Mutual Ben. Ins. Co. v. Politsopoulos (majority)

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Justia Opinion Summary

Leola Restaurant maintained an umbrella commercial liability insurance policy with Appellant, Mutual Benefit Insurance Company, which contained an employer’s liability exclusion. Leola Restaurant conducted its business on a property leased from Appellees Christos Politsopoulos and Dionysios Mihalopoulos. During the policy period, Appellee Marina Denovitz, an employee of Leola Restaurant, fell from an outside set of stairs and suffered injuries. She brought a negligence action against the Property Owners in the common pleas court, asserting that they were negligent in maintaining the stairs in an unsafe and dangerous condition. The Property Owners sought defense and indemnification from Appellant, per the umbrella policy. The insurance company sought a declaratory judgment that an exclusion in the restaurant's umbrella policy applied to Appellee's case, and that it was not obligated to indemnify the restaurant. After review, the Supreme Court concluded the employer’s liability exclusion in the umbrella policy was ambiguous. "Application of governing principles of insurance policy construction yields the understanding that the ambiguous exclusionary language pertains only to claims asserted by employees of 'the insured' against whom the claim is directed, which understanding gains further support by reference to the policy’s separation-of-insureds provision. Since the Property Owners are not Ms. Denovitz’s employers, the employer’s liability exclusion is inapplicable."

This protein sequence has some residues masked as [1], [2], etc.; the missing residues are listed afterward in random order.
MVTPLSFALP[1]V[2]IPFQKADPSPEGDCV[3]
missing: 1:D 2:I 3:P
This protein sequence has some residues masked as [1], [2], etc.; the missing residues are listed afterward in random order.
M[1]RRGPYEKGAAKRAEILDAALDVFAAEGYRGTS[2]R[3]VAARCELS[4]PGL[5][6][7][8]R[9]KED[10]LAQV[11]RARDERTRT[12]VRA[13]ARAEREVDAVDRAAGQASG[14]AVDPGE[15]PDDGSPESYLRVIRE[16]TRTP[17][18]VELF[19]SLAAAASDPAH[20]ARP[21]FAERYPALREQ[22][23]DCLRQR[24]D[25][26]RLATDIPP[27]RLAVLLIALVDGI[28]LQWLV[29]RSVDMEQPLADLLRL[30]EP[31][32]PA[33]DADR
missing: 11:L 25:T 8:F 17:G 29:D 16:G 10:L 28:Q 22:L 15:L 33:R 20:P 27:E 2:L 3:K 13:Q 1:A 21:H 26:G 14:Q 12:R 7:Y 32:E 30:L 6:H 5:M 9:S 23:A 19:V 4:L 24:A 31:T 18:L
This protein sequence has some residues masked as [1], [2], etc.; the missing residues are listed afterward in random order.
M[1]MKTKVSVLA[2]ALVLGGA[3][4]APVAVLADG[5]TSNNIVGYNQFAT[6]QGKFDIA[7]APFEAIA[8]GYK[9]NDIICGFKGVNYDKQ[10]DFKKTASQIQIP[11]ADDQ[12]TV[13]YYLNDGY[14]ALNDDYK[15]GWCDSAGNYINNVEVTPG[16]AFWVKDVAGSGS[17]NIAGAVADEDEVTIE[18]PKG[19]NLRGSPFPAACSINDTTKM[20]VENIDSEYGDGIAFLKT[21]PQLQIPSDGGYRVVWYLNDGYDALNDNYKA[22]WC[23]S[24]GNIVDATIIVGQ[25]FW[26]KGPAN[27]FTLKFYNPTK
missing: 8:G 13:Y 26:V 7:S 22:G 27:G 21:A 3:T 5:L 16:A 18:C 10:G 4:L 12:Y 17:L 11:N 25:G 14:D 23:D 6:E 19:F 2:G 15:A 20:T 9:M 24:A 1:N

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[J-85-2014] IN THE SUPREME COURT OF PENNSYLVANIA MIDDLE DISTRICT CASTILLE, C.J., SAYLOR, EAKIN, BAER, TODD, MCCAFFERY, STEVENS, JJ. MUTUAL BENEFIT INSURANCE COMPANY, Appellant v. CHRISTOS POLITSOPOULOS, DIONYSIOS MIHALOPOULOS AND MARINA DENOVITZ, Appellees : : : : : : : : : : : : : No. 60 MAP 2014 Appeal from the Order of the Superior Court dated 9/6/13, reconsideration denied 11/6/13, at No. 421 MDA 2012 which reversed/remanded the order of the Lancaster County Court of Common Pleas, Civil Division, dated 2/2/12 at No. CI-10-02578 ARGUED: October 7, 2014 OPINION MR. JUSTICE SAYLOR DECIDED: May 26, 2015 This appeal concerns the scope of an employer’s liability exclusion in an umbrella commercial liability insurance policy. Leola Restaurant maintained an umbrella commercial liability insurance policy with Appellant, Mutual Benefit Insurance Company, which contained an employer’s liability exclusion. This exclusion prescribed, inter alia, that the policy did not provide coverage pertaining to liability for injury to “[a]n ‘employee’ of the insured arising out of and in the course of . . . [e]mployment by the insured[.]” Complaint, Ex. C, Employer’s Liability Exclusion. In addition, the policy contained a clause captioned “Separation of Insureds,” which provided, subject to exceptions not relevant here, that “this insurance applies . . . [s]eparately to each insured against whom claim is made or suit is brought.” Id. at Ex. C, §V ¶14(b) (emphasis in original). Leola Restaurant conducted its business on a property leased from Appellees Christos Politsopoulos and Dionysios Mihalopoulos (the “Property Owners”). The lease required the Property Owners to be “named as . . . additional insured parties” on the liability policy. Id. at Ex. E, ¶1(d). While the Property Owners were not specifically designated on the declarations page of the umbrella policy, the instrument was designed to extend coverage to unidentified persons doing business with Leola Restaurant for whom the latter had agreed in writing to provide insurance. See id. at Ex. C, §III ¶2(f). In December 2007, during the policy period, Appellee Marina Denovitz, an employee of Leola Restaurant, fell from an outside set of stairs and suffered injuries. She commenced a negligence action against the Property Owners in the common pleas court, asserting that they were negligent in maintaining the stairs in an unsafe and dangerous condition. The Property Owners sought defense and indemnification from Appellant, per the umbrella policy.1 Appellant acknowledged that the Property Owners were insureds under the umbrella policy but nevertheless disclaimed coverage, invoking the employer’s liability exclusion. Based on the policy’s broad definition of “insured” to encompass named insureds to include Leola Restaurant, Complaint, Ex. C, §III ¶1, it was Appellant’s central position that Ms. Denovitz was an employee of “the insured,” for purposes of the exclusion (albeit she was not an employee of the Property Owners, i.e., the insureds against whom a claim had been asserted). The Property Owners, on the 1 Additionally, the Property Owners claimed to have the status of insureds under a separate business owners policy issued by Appellant. The present appeal, however, concerns only the umbrella policy. [J-85-2014] - 2 other hand, took the position that the exclusion was unclear, and coverage should be deemed to be negated only upon injury to an employee of the specific insured seeking coverage. In particular, the Property Owners pointed to the separation-of-insureds clause providing that coverage extends separately to each insured against whom claims are asserted. Appellant commenced a declaratory judgment action in an effort to vindicate its position that the exclusion pertained. Summary judgment was awarded in Appellant’s favor, with the common pleas court -- per the Honorable Jeffrey D. Wright -- explaining that it was bound by precedent with which it did not agree, in particular, Pennsylvania Manufacturers’ Association Insurance Co. v. AETNA Casualty & Surety Insurance Co., 426 Pa. 453, 233 A.2d 548 (1967) [hereinafter, “PMA”]. The common pleas court explained that PMA’s holding reflected that the term “the insured,” as it appears in an employer’s exclusion appearing in a liability policy,2 encompasses the named insured, regardless of whether coverage was sought by a different insured. Thus, the court reasoned, the exclusion prevented coverage from extending to redress harm to Ms. Denovitz, since she was an employee of the named insured (Leola Restaurant), and her injuries were occasioned in the course of such employment, even though suit was brought against additional insureds, i.e., the Property Owners. The common pleas court also observed that the PMA Court rejected the argument that a severability-of-interests clause -- which provided that “the term ‘the insured’ is used severally and not collectively,” representing an analogue to the separation-of-insureds provision presently in issue -- applied in a way that would 2 The particular policy at issue in PMA was a motor vehicle liability policy. [J-85-2014] - 3 undermine a broad application of the employer’s liability exclusion relative to claims asserted by employees of a named insured. See id., 233 A.2d at 551. In the common pleas court’s view, however, absent the PMA overlay, the policy language used in both PMA and in the present case should be deemed ambiguous. The court continued to summarize several decisions of the Superior Court which, it believed, were consistent with such view and reflected a more apt treatment of insurance law. See, e.g., Maravich v. Aetna Life & Cas. Co., 350 Pa. Super. 392, 40811, 504 A.2d 896, 905-06 (1986) (holding that a fire insurance policy exclusion eliminating coverage for losses deriving from “neglect of the insured . . . to save and preserve property” applied only to defeat coverage relative to a neglectful insured and not any or all insureds (emphasis added)); McAllister v. Millville Mut. Ins. Co., 433 Pa. Super. 330, 338-41, 640 A.2d 1283, 1287-89 (1994) (distinguishing Maravich on the basis that the exclusionary terms in the policy at issue in McAllister applied by their terms more broadly to neglect by “an insured” or “any insured”). Had it been free to discount PMA, the common pleas court explained, it would have implemented the following legal analysis centered upon the use of a definite article in conjunction with the term “insured” in the umbrella policy’s employer’s liability exclusion: The use of the phrase “the” insured rather than “any” insured or “an” insured, particularly in a policy which contains a severability of interests clause, demonstrates that the interests of the different insureds were intended to be several rather than joint. In other words, the policy, as written by Mutual Benefit, provides for coverage to [the Property Owners] separate and independent from that to [Leola Restaurant]. Since Denovitz was not an employee of “the” insured Owners, the Employers’ Liability Exclusion should not be applied to preclude coverage to [the Property Owners] under the Umbrella Policy. At the very least, the use of “the” insured rather than “the named insured” or “any [J-85-2014] - 4 insured” makes the term ambiguous, and thus necessarily interpreted against [Appellant], as the insurer. Mut. Benefit Ins. Co. v. Politopoulos, No. CI-10-02578, slip op. at 9 (C.P. Lancaster Feb. 2, 2012) (emphasis in original). Notwithstanding this analysis and its point of view that PMA was “flawed and outdated,” id. at 10, the common pleas court considered itself bound by the decision. Accordingly, as noted, summary judgment was awarded in Appellant’s favor. On appeal, the Superior Court reversed in a published decision. See Mut. Benefit Ins. Co. v. Politopoulos, 75 A.3d 528 (Pa. Super. 2013). In the opinion, initially, PMA was distinguished on the basis that the insureds seeking coverage in that case were not named insureds, whereas, according to the intermediate court, in the present case “the [Property] Owners undisputedly were named insureds under the Umbrella Policy.” Id. at 535.3 The court then transitioned to a distinct proviso in the separationof-insureds clause addressing named insureds and providing (subject to limited exceptions not applicable here): “[T]his insurance applies . . . [a]s if each named insured were the only named insured[.]” Complaint, Ex. C, §V ¶14(a) (emphasis in original). Based on the unsupported pronouncement that the Property Owners were named insureds, see supra note 3, and the effect of the above language, the Superior Court reasoned that: [w]hen determining coverage as to any one insured, the policy must be applied as though there were only one 3 The Superior Court provided no explanation for why it viewed the Property Owners as named insureds, when their names do not appear on the declarations page of the umbrella policy. Parenthetically, as noted, the lease between Leola Restaurant and the Property Owners did contemplate that the latter would be “named” as additional insureds in an appropriate policy. Complaint, Ex. E., ¶1(d). The intermediate court, however, failed to address the apparent analytical gulf between the unconsummated “naming” of an additional insured and actual status as a named insured. [J-85-2014] - 5 insured, i.e., the one as to which coverage is to be determined. * * * The plain, unambiguous language of the “Separation of Insureds” clause directs us to evaluate whether [the Property] Owners are insured under the Umbrella Policy as though they are the only named insured, an analytic conceit that is both clearer and stronger than a severability clause that simply identifies the insureds as “several” rather than “joint.” In no uncertain terms, the policy language directs us to evaluate coverage as though Employer does not exist. * * * An insured who does not exist cannot employ anyone. Thus, if the person injured is not employed by the lone insured as to whom coverage is to be tested, the Employers’ Exclusion simply does not come into play. Politopoulos, 75 A.3d at 536-37 (emphasis in original). Finally, the Superior Court opined that its reading of the umbrella policy “dovetails with the exclusivity of remedy for an employee under the Workers’ Compensation Act.” Id. at 537 (citing 77 P.S. §481). In this regard, the court elaborated, the Property Owners do not enjoy the protection of the exclusivity-ofremedies provision of that enactment and, therefore, they had ample reason to seek to insure themselves against liability to employees of Leola Restaurant. See Politopoulos, 75 A.3d at 537. We allowed appeal both to address the apparent deficit in the Superior Court’s published opinion, see supra note 3, and to consider the scope of the exclusion in issue, particularly in light of the separation-of-insureds clause. Initially, Appellant complains of the Superior Court’s material factual error in denominating the Property Owners named insureds under the terms of a policy which [J-85-2014] - 6 simply does not identify them as such on the declarations page or otherwise. See supra note 3. Furthermore, according to Appellant, the intermediate court “manufactured distinctions” between the language of the policies at issue in PMA and the present case in order to circumvent this Court’s precedent. Brief for Appellant at 12. Cf. Brown & Root Braun, Inc. v. Bogan, Inc., 54 Fed. Appx. 542, 546-49 (3d Cir. 2002) (finding PMA controlling relative to operative policy terms, including a “modern” separation-ofinsureds clause, materially identical to those presently in issue). But see Arcelormittal Plate, LLC v. Joule Tech. Servs., Inc., 558 Fed. Appx. 205, 211 & n.4 (3d Cir. 2014) (reserving judgment concerning the breadth of PMA, in light of the Superior Court’s decision in the present case). As a policy matter, Appellant finds the result of the Superior Court’s decision to be incongruous, since it effectively results in an entity or individual qualifying as an additional insured attaining greater liability coverage than afforded to the named insured who actually purchased the policy. Id. According to Appellant, the opinion also undermines the exclusivity provisions of the WCA by making employers and their insurers pay twice for injuries to employees. Appellees, on the other hand, maintain that the separation-of-insureds clause is distinct from the severability-of-interests clause at issue in PMA and, therefore, must be afforded the meaning of the terms actually used, regardless of the propriety of the construction afforded to the language at issue in PMA. Cf. Brief for Amicus Pa. Ass’n for Justice at 10 (“This [separation-of-insureds] clause acts to separate the insureds such that the Employer’s Exclusion applies only to the insured employer not any insured under the policy.” (emphasis in original)). In particular, Appellees note differences between a standard automobile liability insurance contract with an omnibus provision (extending coverage to persons using the insured vehicle with the permission of the named insured) and a commercial general liability policy extending coverage to those [J-85-2014] - 7 having written agreements with the named insured, especially in terms of the contractual basis for coverage pertaining to additional insureds in the latter scenario. Accord Ramara, Inc. v. Westfield Ins. Co., 298 F.R.D. 219, 228-29 (E.D. Pa. 2014) (“We agree with the reasoning in Politopoulos that PMA . . . does not control where, as here, the additional insured is covered by virtue of a contract requiring coverage and where the separation of insureds clause contains language providing for an analytical framework whereby we are to consider each insured as if it is the only insured.”). Further, Appellees contend that PMA does not contravene exclusivity under the Workers’ Compensation Act, where the Property Owners do not enjoy the benefit of immunity under such enactment and had ample reason to insure themselves against such liability. Supplementing Appellees’ arguments, their amici offer sharper focus. Initially, a group of insurance policyholders elaborate on the common pleas court’s perspective concerning the use of the definite article “the” -- as opposed to an indefinite form such as “an” or “any” -- in connection with the word “insured.”4 In this regard, the Policyholder Amici stress that, in various provisos, the policy at issue employs each of these phrases to achieve distinct aims and effects. For example, these amici observe the term “the insured” is utilized in one proviso to articulate the insurer’s indemnity obligations and rights respecting bodily injury and property damage, as follows: We will indemnify the insured for ultimate net loss in excess of the retained limit because of bodily injury or property damage to which this insurance applies. We will have the right to associate with the underlying insurer and the insured 4 These amici include: Koppers Holdings Inc., Matthews International Corporation, Mine Safety Appliances Company, LLC, Dravo Corporation, E.W. Bowman, Inc., and United Policyholders [hereinafter the “Policyholder Amici”]. [J-85-2014] - 8 to defend any claim or suit seeking damages for bodily injury or property damage to which this insurance applies. Brief for the Policyholder Amici at 7 (quoting Complaint, Ex. C, §I ¶1(a)) (emphasis in original). Self-evidently, the Policyholder Amici assert, “the insured” in this passage refers to the particular insured against whom a claim has been asserted. Accord id. at 8 (“The provisions comprising the Insuring Agreement thus use the definite article (‘the’) to refer to, qualify, and differentiate the specific insured as to whom the insurer has certain rights (i.e., to associate in the defense) and as to whom its indemnity obligations are triggered, due, and owing.”). The Policyholder Amici contrast instances in which the policy employs the terms “an” or “any” insured, which they believe reflects the intent to capture the broader range of insureds, for example, in the policy’s pollution exclusion provisions. See Complaint, Ex. C, §1 ¶2(h)(1)(c) (excluding coverage relative to injury or damage relating to pollutants dispersed “[a]t or from any premises, site or location which is or was at any time used by or for any insured” (emphasis adjusted)). Amicus the Pennsylvania Association for Justice further contributes references to cases from other jurisdictions, concluding that the wide majority of jurisdictions take a narrower view of employer’s liability exclusions pertaining to employees of “the insured.” In particular, the Association highlights one federal court’s depiction of Pennsylvania’s contrary approach, as reflected in PMA, as being “archaic and isolated in the context of the laws of the federal union.” Costco Wholesale Corp. v. Liberty Mut. Ins. Co., 472 F. Supp. 2d 1183, 1203 (S.D. Cal. 2007) (quoting, indirectly, Paul A. Freund, Chief Justice Stone and the Conflict of Laws, 59 HARV. L. REV. 1210, 1216 (1946)); see also id. at 1202 (observing that, “[i]n the current legal landscape, Pennsylvania belongs to a small minority of states that interpret employer’s liability exclusions broadly to bar coverage for lawsuits brought by employees of any named insured”). [J-85-2014] - 9 Upon our review, preliminarily, we find that the Superior Court’s decision cannot be sustained on its terms, for the reasons explained by Appellant and set forth above. There simply is no basis in the umbrella policy to support the intermediate court’s treatment of the Property Owners as named insureds. Furthermore, the court’s broader analysis is clouded by this mislabeling and the court’s corresponding invocation of an inapplicable subparagraph of the separation-of-insureds clause. Accord Ohio Cas. Ins. Co. v. Holcim (US), Inc., 744 F. Supp. 2d 1251, 1271 n.28 (S.D. Ala. 2010) (“The portion of [a separation-of-insureds] clause stating that the insurance applies ‘as if each Named Insured were the only Named Insured’ has no conceivable bearing” on disputes involving persons and entities who are, at most, insureds or additional insureds but not named insureds (citation omitted)). In considering the matter anew, we begin with the interrelationship between a separation-of-insureds clause and an employer’s liability exclusion. As explained, generally a separation-of-insureds clause indicates that insurance applies separately to each insured against whom claim is made. See, e.g., Complaint, Ex. C, §V ¶14(b). As a general rule, neither a separation-of-insureds clause nor its analogue, a severabilityof-interests provision, is to be interpreted in a manner which would subvert otherwise clear and unambiguous policy exclusions. See, e.g., Holcim, 744 F. Supp. 2d at 127172 & n.29 (collecting cases and explaining that “courts from many jurisdictions have emphasized that a separation of insureds provision is not designed to, and does not have the effect of, negating plainly-worded exclusions”); BP Am., Inc. v. State Auto Prop. & Cas. Ins. Co., 148 P.3d 832, 839-41 & nn.32-44 (Okla. 2005) (“[C]learly most courts addressing the issue of whether a severability clause will render a clear and unambiguous exclusionary provision doubtful determine that the clear language of the exclusion must prevail.”); Am. Wrecking Corp. v. Burlington Ins. Co., 946 A.2d 1084, [J-85-2014] - 10 1089 (N.J. Super. 2008) (explaining that a separation-of-insureds clause does not create ambiguity, but merely spreads protection among insureds, without negating plainly-worded exclusions). This widely-accepted understanding is consistent with one facet of this Court’s decision in PMA. See PMA, 426 Pa. at 459, 233 A.2d at 552 (commenting on the insignificance of modest variations among severability-of-interests clauses as compared with the importance of clarity in policy exclusions). Accordingly, the appropriate focus here is less upon the specific wording of the separation-of-insureds clause than on the terms of the employer’s liability exclusion. See Holcim, 744 F. Supp. 2d at 1271 (explaining that “the construction of [a separationof-insureds] clause in conjunction with a particular contractual exclusion turns on the exclusion’s precise wording”); see also Abbeville Offshore Quarters Inc. v. Taylor Energy Co., 286 Fed. Appx. 124, 128 (5th Cir. 2008). It is in this respect – namely, in the construction of the employer’s liability exclusion under review – that PMA departed from the wider body of decisional law. Consistent with the explanation provided by Judge Wright of the common pleas court, and as further developed by the Policyholder Amici, a majority of jurisdictions recognize potential differences in meaning which may be taken from the selective use of definite and indefinite articles in association with the word “insured” as employed in insurance policy exclusions. See, e.g., Postell v. Am. Family Mut. Ins. Co., 823 N.W.2d 35, 46 (Iowa 2012) (discussing instances in which an insurer “communicate[s] that, under [a] policy, the term insured does not always mean ‘any’ insured person, but sometimes, only ‘the’ insured claiming coverage”); Osbon v. Nat’l Union Fire Ins. Co., 632 So.2d 1158, 1160 (La. 1994) (“Courts in other jurisdictions generally focus on the article modifying the word ‘insured,’ specifically, ‘the’ insured, ‘an’ insured, and ‘any’ [J-85-2014] - 11 insured”).5 Such potential differences, where recognized by the courts, have been taken to reflect ambiguities, thus requiring construction of salient policy language on the terms most favorable to the insured. Accord, e.g., Maryland Cas. Co. v. Am. Fidelity & Cas. Co., 217 F. Supp. 688, 691 (E.D. Tenn. 1963) (questioning why, if an insurance 5 See also Penske Truck Leasing Co. v. Republic W. Ins. Co., 407 F. Supp. 2d 741, 751 (E.D.N.C. 2006) (“[W]here [an employer’s liability exclusion] bars coverage for bodily injury to [an employee of] ‘the’ insured, and the policy specifically designates the ‘insured’ as the insured who is seeking coverage [via a separation-of-insureds provision], it would not be logical to bar coverage where an additional insured . . . is being sued by an individual who may be an employee of the named insured but who is, vis-à-vis [the additional insured], merely a member of the general public.”); Boise Cascade Corp. v. Reliance Nat’l Indem. Co., 99 F. Supp. 2d 87, 101 (D. Me. 2000) (determining that an employer’s liability exclusion directed to claims asserted by employees of “the insured” did not apply to claims asserted by an individual who was not an employee of the particular insured against whom the claim was directed); Motorists Ins. Cos. v. BFI Waste Mgmt., 728 N.E.2d 31, 37 (Ohio Ct. App. 1999) (same); Michigan Mut. Liability Co. v. Ohio Cas. Ins. Co., 333 N.W.2d 327, 332 (Mich. Ct. App. 1983) (indicating, in the context of an automobile liability policy, that “the exclusion for injury to an employee of ‘the insured’ deprives no one of coverage except with respect to his own employees” (quoting Shelby Mut. Ins. Co. v. Schuitema, 183 So.2d 571, 573 (Fla. Ct. App. 1996)), overruled on other grounds as recognized in Century Mut. Ins. Co. v. League Gen. Ins. Co., 541 N.W.2d 272, 274-75 (Mich. Ct. App. 1995). Parenthetically, in terms of “any insured” exclusions, the main controversy appears to center, not on whether the term unambiguously implicates any or all insureds, but upon whether such meaning should be narrowed to the insured against whom a claim is asserted in light of a separation-of-insureds clause. See, e.g., Allan D. Windt, 3 INS. CLAIMS AND DISPUTES §11:8 (6th ed. 2014) (framing the different lines of authority). The great majority of courts, however, merely apply the rule that a separation-of-insureds clause does not negate the effect of a plainly worded exclusion. Accord id. (citing cases and explaining that, “as applied even independently to each insured, an ‘any insured’ exclusion unambiguously eliminates coverage for each and every insured”). [J-85-2014] - 12 company intended for “the insured” to mean “any insured,” the insurer would not utilize the latter term).6 PMA departed from this line of reasoning, relying primarily on two cases arising in the automobile liability insurance setting: Patton v. Patton, 413 Pa. 566, 198 A.2d 578 (1964), and Great American Insurance Co. v. State Farm Mutual Automobile Insurance Co., 412 Pa. 538, 194 A.2d 903 (1963). See PMA, 426 Pa. at 458-59, 233 A.2d at 551-52. Both held that a household exclusion in a motor vehicle liability policy pertained to family members of named insureds seeking recompense from omnibus insureds, by virtue of the exclusion’s direction to “bodily injury to the insured or any member of the family of the insured residing in the same household as the insured.” Patton, 413 Pa. at 570, 198 A.2d at 580; Great Am., 412 Pa. at 540-41, 194 A.2d at 904 (emphasis added). PMA bluntly transposed the usage from this discrete context (which particularity encompasses the coupling of “the insured” with “any member of the family of the insured”) into the setting of an employer’s liability exclusion. Such transposition, and the manner in which it was accomplished, suggests that PMA stands for the proposition that the term “the insured” always signifies “all insureds” (and thus encompasses the named insured even where no claim has been asserted against the named insured), regardless of contextual cues or comparative usage across the wider 6 The courts’ task in insurance policy interpretation and construction is centered on ascertaining the intent of the parties to the agreement. See Madison Constr. Co. v. Harleysville Mut. Ins. Co., 557 Pa. 595, 606, 735 A.2d 100, 106 (1999) (citing Gene & Harvey Builders v. Pennsylvania Mfrs. Ass'n, 512 Pa. 420, 426, 517 A.2d 910, 913 (1986)). Consistent with ordinary principles of contract interpretation, where a policy provision is ambiguous, it is generally construed against the insurance company as the drafter of the agreement. See id. This precept dovetails with the approach, reflected in decisions of our intermediate courts, that policy exclusions are to be construed narrowly in favor of coverage. See, e.g., Eichelberger v. Warner, 290 Pa. Super. 269, 275, 434 A.2d 747, 750 (1981). [J-85-2014] - 13 terms of a policy. This is why Judge Wright reasonably believed that he was bound to extend PMA’s holding into the context of an employer’s liability exclusion appearing in a commercial liability policy, although he strongly disagreed with PMA’s approach as to such exclusion.7 Upon consideration of the broader range of authorities and the reasoning which they provide -- which were not overtly considered in PMA -- we decline to extend PMA’s expansive construction of the term “the insured” to an instance in which a commercial general liability policy variously makes use of the terms “the insured” and “any insured.” Cf. Newman v. Mass. Bonding & Ins. Co., 361 Pa. 587, 591, 65 A.2d 417, 419 (1949) (explaining, in the interpretation of an insurance policy, “[t]he court must give effect to every word that can be given effect”). Rather, we are persuaded that, at least where a commercial general liability policy makes varied use of the definite and indefinite articles, this, as a general rule, creates an ambiguity relative to the former, such that “the insured” may be reasonably taken as signifying the particular insured against whom a claim is asserted. Accord Windt, 3 INSURANCE CLAIMS AND DISPUTES §11.14 (“If the exclusion is written to apply to an employee of the insured, as opposed to any insured, . . . the exclusion should not apply to a claim against an insured entity that is not the 7 Notably, the PMA Court took pains to solidify the position that the term “the insured,” as used in an employers’ liability exclusion, consistently encompasses named insureds. See, e.g., PMA, 426 Pa. at 456, 233 A.2d at 550 (“’The insured’ . . . merely has been interpreted as the language dictates, to include the named insured.”). Accordingly, although the PMA Court forcefully denied that it had equated the terms “the insured” and “any insured,” id. (“‘The insured’ has not been interpreted to mean ‘an insured’ or ‘any insured.’” (emphasis in original)), we are unable to discern any meaningful distinction between such permutations left in PMA’s wake (at least on the specific terms of the decision). Indeed, while Appellant may not say so explicitly, its present argument rests on the notion that PMA effectively made “the insured” and “any insured” interchangeable. Accord Costco, 472 F. Supp. 2d at 1203 (commenting on the broad impact of PMA relative to the meaning of “insured” in any given context). [J-85-2014] - 14 employer.”).8 Moreover, the separation-of-insureds clause, in this context, serves only to reinforce such an understanding. Accord Holcim, 744 F. Supp. 2d at 1271 (collecting cases and explaining that “the distinction that surfaces time and again in the case law is that separation of insureds clauses affect interpretation of policy exclusions using the term ‘the insured’ (essentially modifying that term to mean ‘the insured claiming coverage’), but have no effect on the interpretation of exclusions using the term ‘an insured’ or ‘any insured.’”); Postell, 823 N.W.2d at 46.9 8 We have framed the above proposition in terms of a general rule, because other indications and contextual cues appearing in an insurance policy may serve to render the meaning of “the insured” more apparent. This seems to be the case relative to the household exclusion appearing in vehicle liability policies, as construed in Patton and Great American. See Patton, 413 Pa. at 570, 198 A.2d at 580; Great Am., 412 Pa. at 540-41, 194 A.2d at 904. Notably, in this regard, these decisions are consistent with the majority view that such exclusion encompasses liability for injuries to family members of the named insured, regardless of whether the tortfeasor also is an insured under the salient vehicle liability policy. See generally Steven Plitt, Daniel Maldonado, Joshua D. Rogers, and Jordan R. Plitt, 8 COUCH ON INS. §114:48 (3rd ed. 2014) (“The fact that the harm is casued by an omnibus insured does not affect the applicability of the policy exclusion of claims as to household members.” (footnote omitted)). A collateral consequence of decisions such as PMA which take a less circumspect approach, resting broad-reaching conclusions on limited reasoning, is that they foster efforts toward avoidance in the intermediate courts, which are often problematic in their own right. Examples pertinent to the present setting include the Superior Court’s decision under review, see supra note 3, and Luko v. Lloyd’s London, 393 Pa. Super. 165, 176, 573 A.2d 1139, 1144 (1990). See Brown & Root Braun, 54 Fed. Appx. At 549 (observing that Luko “fails to distinguish PMA adequately”); Costco, 472 F. Supp. 2d at 1202 (commenting that “the Luko court disregarded PMA”). 9 Appellant also argues that the umbrella policy provided a specific avenue to afford protection to the Property Owners, namely, the creation of an “insured contract” serving as an express exception to the employer’s liability exclusion. See Complaint, Ex. C, Employer’s Liability Exclusion (rendering the clause inapplicable to “liability assumed by the insured under an ‘insured contract’”). We disagree with Appellant’s position, however, to the degree to which it suggests that such prescription alleviates the ambiguities arising from the remaining text of the exclusion. (Tcontinued) [J-85-2014] - 15 In summary, we conclude that the employer’s liability exclusion in the umbrella policy is ambiguous. Application of governing principles of insurance policy construction yields the understanding that the ambiguous exclusionary language pertains only to claims asserted by employees of “the insured” against whom the claim is directed, which understanding gains further support by reference to the policy’s separation-ofinsureds provision. Since the Property Owners are not Ms. Denovitz’s employers, the employer’s liability exclusion is inapplicable. The order of the Superior Court is affirmed, albeit on different grounds. Former Chief Justice Castille and former Justice McCaffery did not participate in the decision of this case. Mr. Justice Baer, Madame Justice Todd and Mr. Justice Stevens join the opinion. Mr. Justice Eakin files a concurring opinion. (continuedT) In terms of Appellant’s contentions grounded in social policy, we find that the policy concerns are mixed. In this regard, it is self-evident both that an insurance company legitimately would wish to focus upon the narrowest avenue of benefits relative to claims asserted by employees of a named insured (i.e., workers’ compensation insurance), whereas, a lessor just as appropriately would seek to enjoy protection against the broadest range of claims (to include those asserted by employees of the lessee). Appellant’s “double payment” argument downplays both this diversity in the interests present and the potential impact of an employer’s subrogation rights relative to workers’ compensation payments. See 77 P.S. §671. Thus, we decline to afford the position controlling significance here. [J-85-2014] - 16